Last month a J. Scott Campbell variant cover for Marvel's Invincible Iron Man featuring Riri Williams caused a tremendous amount of discussion around how women are portrayed in comics. In this particular case, a Black teenager. But what it also did was highlight how reactions to critiques can say quite a lot.
The variant cover was a Midtown Comics exclusive for the upcoming comic from creative team Brian Michael Bendis and Stefano Caselli. Marvel and Midtown Comics decided jointly to pull the cover, and while Campbell's reaction to critics wasn't great at first, it seems he was taking what fans were saying to heart.
You may recall he did explain later his illustration was rushed:
Sometimes these covers, like this one, are drawn in haste to meet a deadline and you have fly by the seat of your pants and fall back a bit on instinct rather than ultra-careful thought. Perhaps with more time, I could've contemplated another more nuanced approach. I have young daughters and I would not be embarrassed for them to see this cover.
Well, it looks like he has been giving it more thought, so much so he decided to give it another go. Campbell called his new illustration “Riri Redux” (say that three times fast) and posted it to Twitter.
Riri Redux pic.twitter.com/nKHvZ1G8uB
– J. Scott Campbell (@JScottCampbell) November 2, 2016
Fans seem to be overwhelmingly positive in his replies so far and personally I think this is a gorgeous piece of art that captures the personality we saw in Marvel's preview illustrations.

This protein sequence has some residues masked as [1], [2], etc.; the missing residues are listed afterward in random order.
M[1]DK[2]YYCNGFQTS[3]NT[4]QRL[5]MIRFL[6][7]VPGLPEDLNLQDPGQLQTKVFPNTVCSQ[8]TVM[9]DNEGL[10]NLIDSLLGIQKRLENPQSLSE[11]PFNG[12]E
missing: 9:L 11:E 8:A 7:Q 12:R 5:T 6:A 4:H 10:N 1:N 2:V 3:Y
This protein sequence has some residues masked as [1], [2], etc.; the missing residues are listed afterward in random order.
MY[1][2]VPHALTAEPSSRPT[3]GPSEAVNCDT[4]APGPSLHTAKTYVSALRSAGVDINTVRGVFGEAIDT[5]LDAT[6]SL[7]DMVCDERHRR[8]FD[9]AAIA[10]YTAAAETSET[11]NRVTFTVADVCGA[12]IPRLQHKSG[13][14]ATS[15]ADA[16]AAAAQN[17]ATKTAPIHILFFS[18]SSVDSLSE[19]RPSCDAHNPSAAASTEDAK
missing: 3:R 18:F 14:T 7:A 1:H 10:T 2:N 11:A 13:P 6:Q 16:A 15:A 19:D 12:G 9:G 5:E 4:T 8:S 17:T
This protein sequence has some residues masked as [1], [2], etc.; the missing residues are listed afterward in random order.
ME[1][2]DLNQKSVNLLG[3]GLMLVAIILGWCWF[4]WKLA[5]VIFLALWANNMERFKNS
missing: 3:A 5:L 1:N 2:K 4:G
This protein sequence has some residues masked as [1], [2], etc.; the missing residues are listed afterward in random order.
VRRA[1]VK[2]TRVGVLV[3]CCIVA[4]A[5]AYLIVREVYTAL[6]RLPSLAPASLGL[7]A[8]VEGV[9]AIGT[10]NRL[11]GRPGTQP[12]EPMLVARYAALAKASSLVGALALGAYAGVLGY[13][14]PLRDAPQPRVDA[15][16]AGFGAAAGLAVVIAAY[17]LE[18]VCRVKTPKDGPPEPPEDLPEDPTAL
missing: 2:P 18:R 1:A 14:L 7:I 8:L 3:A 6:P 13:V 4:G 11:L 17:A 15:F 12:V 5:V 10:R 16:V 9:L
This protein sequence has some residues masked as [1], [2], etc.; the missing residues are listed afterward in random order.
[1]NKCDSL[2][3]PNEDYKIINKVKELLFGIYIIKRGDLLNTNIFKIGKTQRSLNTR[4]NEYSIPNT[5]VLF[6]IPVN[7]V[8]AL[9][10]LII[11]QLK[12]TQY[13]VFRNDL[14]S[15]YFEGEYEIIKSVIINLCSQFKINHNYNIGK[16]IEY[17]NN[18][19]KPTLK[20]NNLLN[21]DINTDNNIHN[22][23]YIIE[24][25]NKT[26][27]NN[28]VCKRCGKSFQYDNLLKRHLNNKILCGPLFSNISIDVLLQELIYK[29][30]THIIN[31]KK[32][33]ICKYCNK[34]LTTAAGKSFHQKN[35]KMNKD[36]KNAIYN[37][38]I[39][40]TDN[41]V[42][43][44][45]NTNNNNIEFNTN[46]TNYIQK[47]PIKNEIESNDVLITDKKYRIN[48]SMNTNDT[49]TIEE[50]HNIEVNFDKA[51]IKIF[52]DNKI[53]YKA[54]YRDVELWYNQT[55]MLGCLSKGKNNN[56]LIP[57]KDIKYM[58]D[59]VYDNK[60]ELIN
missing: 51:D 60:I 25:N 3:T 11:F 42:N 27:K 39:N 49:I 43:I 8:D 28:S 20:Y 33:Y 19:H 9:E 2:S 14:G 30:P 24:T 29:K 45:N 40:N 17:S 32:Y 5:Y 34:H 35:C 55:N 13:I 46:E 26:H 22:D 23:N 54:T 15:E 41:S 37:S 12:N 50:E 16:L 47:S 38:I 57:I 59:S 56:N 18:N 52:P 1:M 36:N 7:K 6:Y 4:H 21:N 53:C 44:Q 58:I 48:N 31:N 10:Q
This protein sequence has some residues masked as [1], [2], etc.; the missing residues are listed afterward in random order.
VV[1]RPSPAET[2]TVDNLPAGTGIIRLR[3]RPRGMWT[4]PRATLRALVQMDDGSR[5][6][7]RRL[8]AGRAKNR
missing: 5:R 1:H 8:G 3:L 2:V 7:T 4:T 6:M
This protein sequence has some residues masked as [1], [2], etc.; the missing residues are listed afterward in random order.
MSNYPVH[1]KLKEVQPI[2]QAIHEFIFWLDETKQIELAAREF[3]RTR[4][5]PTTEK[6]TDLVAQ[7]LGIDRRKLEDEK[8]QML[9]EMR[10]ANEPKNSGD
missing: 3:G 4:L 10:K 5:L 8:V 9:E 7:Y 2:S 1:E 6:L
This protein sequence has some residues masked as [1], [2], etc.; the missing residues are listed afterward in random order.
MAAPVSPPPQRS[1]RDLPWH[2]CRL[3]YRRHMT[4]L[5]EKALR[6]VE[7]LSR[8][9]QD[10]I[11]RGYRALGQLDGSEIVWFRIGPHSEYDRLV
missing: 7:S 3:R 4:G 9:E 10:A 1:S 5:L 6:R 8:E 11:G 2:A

On his Facebook page, Campbell mentioned it's not an official cover. “[But] anything is possible I suppose,” he replied to one commenter. “If the people's demands made the other one go away, I suppose they could also demand this one into existence.” This would make a great variant if Midtown wanted to replace the last one (but Marvel really needs to figure out the coloring side of things when it comes to Riri as she's been depicted several different shades) but regardless, it's nice to see Campbell was listening.
The difference in response to critiques is stark when compared to how others have reacted in the recent past. A very NSFW link here will tell you what I mean.
I first wrote about Milo Manara's now infamous Spider-Woman cover in August of 2014. Marvel hired an erotic artist to illustrate a variant cover aimed at female readers and the result was wildly off the mark for what the book stood for. Frank Cho did his take on the cover in April 2015 using teenaged character Spider-Gwen in an unofficial sketch and has spent almost two years illustrating the same thing over and over with different characters (sometimes even putting a bullet in the head of the fan stand-in). All because he was asked to consider the context of his work.
Like the problem isn”t Frank Cho drawing sexy women it”s the glee he takes in hurting women”s feelings
– tired of old name (@DavidUzumeri) October 31, 2016
You can respond to criticism of your work however you like but being a jerk isn't a good look. Words and actions speak loudly to employers who are hiring. Fans speaking up about things they find problematic or indicative of larger issues that affect them on a daily basis is happening more because they're frustrated that progress isn't happening fast enough. At least some people are finally starting to listen and acknowledge that it's possible not to turn people off from a product if you take the time to consider what you're putting out into the world first. Most people are just trying to do their best every day; they're not trying to be offensive. When you screw up, you can do better next time, or you can show the world you were purposefully trying to cause offense and don't care who you hurt. Which kind of person are you?